The Vandys are great except they're not that easy to drive. But I have read of folks driving them with various McCormack amps.
13 responses Add your response
Depends on your room. I run Vandersteen 2ce Sigs in my larger room with Classe Cd 1.5 and Classe CAP 151. The Classe powers them just fine. We wanted better speakers in the smaller room and realized that there was no way the larger Vandersteen's would work. Found the smaller Vandy 1c's on Audiogon and placed them in the smaller room with NAD (545 cd and 362 amp and a squeezebox. They were harder to place cos they can only be about 10 inches from the back wall. The bigger ones are able to have more space around them. Both sound great to us...
Have you considered something from the Klipsch Heritage series - many options, all of them much more inexpensive used than just about all of the above suggestions. I have the Cornwall's myself, but there are smaller sizes if you prefer or need that. And you can certainly drive horns with any amp out there.
Don't know the Alons, and Vandys might not be the easiest to place to get them to do their thing and may not be as airy sounding as some others out there. Should be a great match with the McCormack though.
Given your criteria the first thing that came to mind was Totem, but I'd also look at Audio Physics, Joseph Audio, Thiel (CS1.6 rather than 2 2), and Silverline. All have very good imaging and portrayal of air and space. Best of luck.
If you're looking in the $1000 price range I think you're going to have to make a trade-off somewhere given all your criteria. All these speakers make decent bass, but whether it's enough for you in your room is impossible to say. Best would be for you to go to some dealers and give them a listen if you have some within a reasonable distance.
Of the speakers mentioned I think the Gallo Reference 3 may give you the best shot at achieving all your goals (assuming they're in your price range), but I wasn't sure if the DNA 0.5 would be up to powering them so I didn't mention them in my post (I would think they'd at least do a decent job, but that's just a guess). Of course you can always add a separate bass amp later with these speakers if necessary, so this could be very attractive overall option (if you like the sound of course).
Of course if you really want deep bass you could consider adding a sub or two down the road to any of the above speakers. This could give you truly full range performance and has the added possiblity of customizing bass for your room with some bass management and subwoofer placement, and it opens up a lot more options for main speakers (even including monitors that can image like demons). This is actually what I'm planning to do because I've found that the foundation provided by high-quality deep bass can make everything significantly better and more enjoyable, and I don't have the dough or the space to make good full-range speakers work in my room.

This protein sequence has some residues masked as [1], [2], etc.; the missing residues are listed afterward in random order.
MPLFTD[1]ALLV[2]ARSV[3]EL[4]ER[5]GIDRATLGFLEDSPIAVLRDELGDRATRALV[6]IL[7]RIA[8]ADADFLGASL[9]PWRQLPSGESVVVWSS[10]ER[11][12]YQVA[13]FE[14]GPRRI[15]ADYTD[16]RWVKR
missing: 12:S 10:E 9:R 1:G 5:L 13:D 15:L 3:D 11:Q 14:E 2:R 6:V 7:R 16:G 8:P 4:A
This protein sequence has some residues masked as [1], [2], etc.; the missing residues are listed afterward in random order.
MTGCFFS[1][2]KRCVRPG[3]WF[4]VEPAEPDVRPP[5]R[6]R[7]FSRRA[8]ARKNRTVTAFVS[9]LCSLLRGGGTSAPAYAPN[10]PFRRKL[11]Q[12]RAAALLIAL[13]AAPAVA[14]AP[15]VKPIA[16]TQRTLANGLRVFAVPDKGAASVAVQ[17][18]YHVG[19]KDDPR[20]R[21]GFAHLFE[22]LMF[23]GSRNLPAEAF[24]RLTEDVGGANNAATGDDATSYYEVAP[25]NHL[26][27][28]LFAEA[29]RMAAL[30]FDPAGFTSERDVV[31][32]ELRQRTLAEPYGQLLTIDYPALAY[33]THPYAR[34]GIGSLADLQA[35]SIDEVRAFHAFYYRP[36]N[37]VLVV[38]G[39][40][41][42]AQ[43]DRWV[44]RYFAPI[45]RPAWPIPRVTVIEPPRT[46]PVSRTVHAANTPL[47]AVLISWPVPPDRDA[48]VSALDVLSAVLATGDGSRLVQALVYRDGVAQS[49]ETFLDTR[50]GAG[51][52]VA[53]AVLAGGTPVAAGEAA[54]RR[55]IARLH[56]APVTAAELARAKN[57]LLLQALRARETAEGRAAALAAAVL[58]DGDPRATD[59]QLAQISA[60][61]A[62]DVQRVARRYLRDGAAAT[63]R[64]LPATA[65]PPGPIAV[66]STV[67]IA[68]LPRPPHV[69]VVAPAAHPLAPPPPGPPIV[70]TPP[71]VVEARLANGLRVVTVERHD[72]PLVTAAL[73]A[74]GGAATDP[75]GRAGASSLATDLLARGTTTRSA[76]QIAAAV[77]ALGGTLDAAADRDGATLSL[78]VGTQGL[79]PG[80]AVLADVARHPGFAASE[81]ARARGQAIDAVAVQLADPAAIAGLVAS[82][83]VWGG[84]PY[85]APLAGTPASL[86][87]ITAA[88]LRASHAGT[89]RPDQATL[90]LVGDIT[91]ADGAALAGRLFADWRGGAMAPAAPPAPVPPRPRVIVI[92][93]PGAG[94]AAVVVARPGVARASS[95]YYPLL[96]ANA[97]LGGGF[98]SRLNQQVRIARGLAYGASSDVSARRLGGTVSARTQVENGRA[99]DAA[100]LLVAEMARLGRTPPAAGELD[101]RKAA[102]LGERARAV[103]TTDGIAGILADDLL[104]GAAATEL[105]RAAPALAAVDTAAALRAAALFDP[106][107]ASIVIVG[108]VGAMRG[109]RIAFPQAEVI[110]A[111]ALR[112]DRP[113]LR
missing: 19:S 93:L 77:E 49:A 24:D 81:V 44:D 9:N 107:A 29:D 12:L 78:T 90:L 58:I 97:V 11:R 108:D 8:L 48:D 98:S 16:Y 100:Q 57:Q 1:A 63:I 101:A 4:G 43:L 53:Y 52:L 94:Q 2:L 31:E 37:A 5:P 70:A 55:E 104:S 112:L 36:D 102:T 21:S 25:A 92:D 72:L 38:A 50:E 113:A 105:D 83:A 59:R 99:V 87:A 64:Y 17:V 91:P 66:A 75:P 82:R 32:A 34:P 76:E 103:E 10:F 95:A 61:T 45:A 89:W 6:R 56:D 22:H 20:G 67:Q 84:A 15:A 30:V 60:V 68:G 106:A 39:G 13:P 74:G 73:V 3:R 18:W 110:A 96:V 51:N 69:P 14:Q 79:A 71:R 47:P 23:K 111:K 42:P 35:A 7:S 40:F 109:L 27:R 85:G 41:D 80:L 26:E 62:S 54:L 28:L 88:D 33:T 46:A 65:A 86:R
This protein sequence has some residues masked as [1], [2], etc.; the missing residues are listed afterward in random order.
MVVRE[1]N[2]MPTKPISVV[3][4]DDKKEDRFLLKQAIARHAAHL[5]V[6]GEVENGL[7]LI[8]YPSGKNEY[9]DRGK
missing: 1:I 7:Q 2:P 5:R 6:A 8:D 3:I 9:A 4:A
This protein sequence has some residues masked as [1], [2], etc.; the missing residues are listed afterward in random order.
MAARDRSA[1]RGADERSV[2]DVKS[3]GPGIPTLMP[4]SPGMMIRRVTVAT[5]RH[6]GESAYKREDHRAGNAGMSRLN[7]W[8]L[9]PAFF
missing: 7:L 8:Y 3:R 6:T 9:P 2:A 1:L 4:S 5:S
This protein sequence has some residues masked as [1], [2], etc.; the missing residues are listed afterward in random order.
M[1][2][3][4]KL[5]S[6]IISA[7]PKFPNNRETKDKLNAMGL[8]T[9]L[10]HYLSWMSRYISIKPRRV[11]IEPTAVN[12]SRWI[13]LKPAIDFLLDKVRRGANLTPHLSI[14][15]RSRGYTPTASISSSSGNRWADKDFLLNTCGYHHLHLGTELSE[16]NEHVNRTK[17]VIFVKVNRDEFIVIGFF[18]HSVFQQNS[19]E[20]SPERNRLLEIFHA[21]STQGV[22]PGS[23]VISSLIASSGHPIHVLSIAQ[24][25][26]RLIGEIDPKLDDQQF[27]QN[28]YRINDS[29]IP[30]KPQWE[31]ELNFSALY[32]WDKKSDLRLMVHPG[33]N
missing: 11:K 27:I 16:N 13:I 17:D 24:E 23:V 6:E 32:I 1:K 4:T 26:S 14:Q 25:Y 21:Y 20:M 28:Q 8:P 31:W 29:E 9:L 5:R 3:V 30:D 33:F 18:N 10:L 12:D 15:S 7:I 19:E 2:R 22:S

Anyway, best of luck I'd be interested to know what you eventually choose.
If you have room for them, how about a pair of Cerwin-Vega CLS-215s? Check around and read the reviews, which include favorable write-ups from Absolute Sound and Soundstage.com. Designers were formerly of NHT and another audiophile spkr company. Mid and tweeter, although horn-loaded, are sourced from Scandinavian speaker companies.
About $1K/pair, measured sensitivity around 92dB, bass down to the mid-20s or lower in-room, dynamic range to (literally) beat the band, and yet the reviews indicated that they excel in microdynamics and low level detail, especially at the price and factoring in the frequency and dynamic ranges.
You want bass? Twin 15-inchers should do it. Fortunately, they cross over to the 6-1/2" midrange at a fairly low 250 Hz. That would function similarly to a minimonitor mated to a 2x15 sub, but with better integration.
Let me put in a plug for as much Meadowlark as you can find for the budget. I own the Kestrel HotRods - bought them here for $625 when I downsized to reallocate to my home theater rig.
Time-aligned drivers, first order crossovers, and transmission line bass make for lows that bely their size, a laid back attitude and a big sound stage. Very natural, very musical and probably warm to some ears.
Broad dispersion tweeters make placement simple but they do want to be a bit off the wall. Cabinets are very rigid and the crossovers are housed in their own "compartment" underneath the main enclosure.
The HotRod versions have upgraded binding posts, crossovers, insulation, Kimber wiring and other goodies depending on where in the pantheon they lived..
Finish is adequate to very good depending on the vintage.
Easy to drive - 89db according to the specs, maybe better when compared to other "89s" I've owned. Supposed to love tubes but they seem happy enough with my NuForce integrated.
So you know, Meadowlark started in California then moved to New York. A few years ago they went out of business - but you will find a ton of reviews online - they were a big favorite with reviewers.
Can't tell you how pleased I am.
I love my Vandersteen 2CE sigs. While it may take a little longer to set them up than some, I think its a small price to pay. It so happens that the guy I bought them from had them hooked up to a Van Alstine tube pre running into a Mccormack DNA-1. All I could say was "wow". I think you 0.5 will work fine with them.
All good suggestions and all but the CV are on my list. I have to rule out the CV because of WAF, which is a requirement I neglected to mention. I'm also considering Alons model I or IV or maybe used Ushers. I have a 100 watt per McCormack amp. Think it will drive any of these to satisfying volumes? Thanks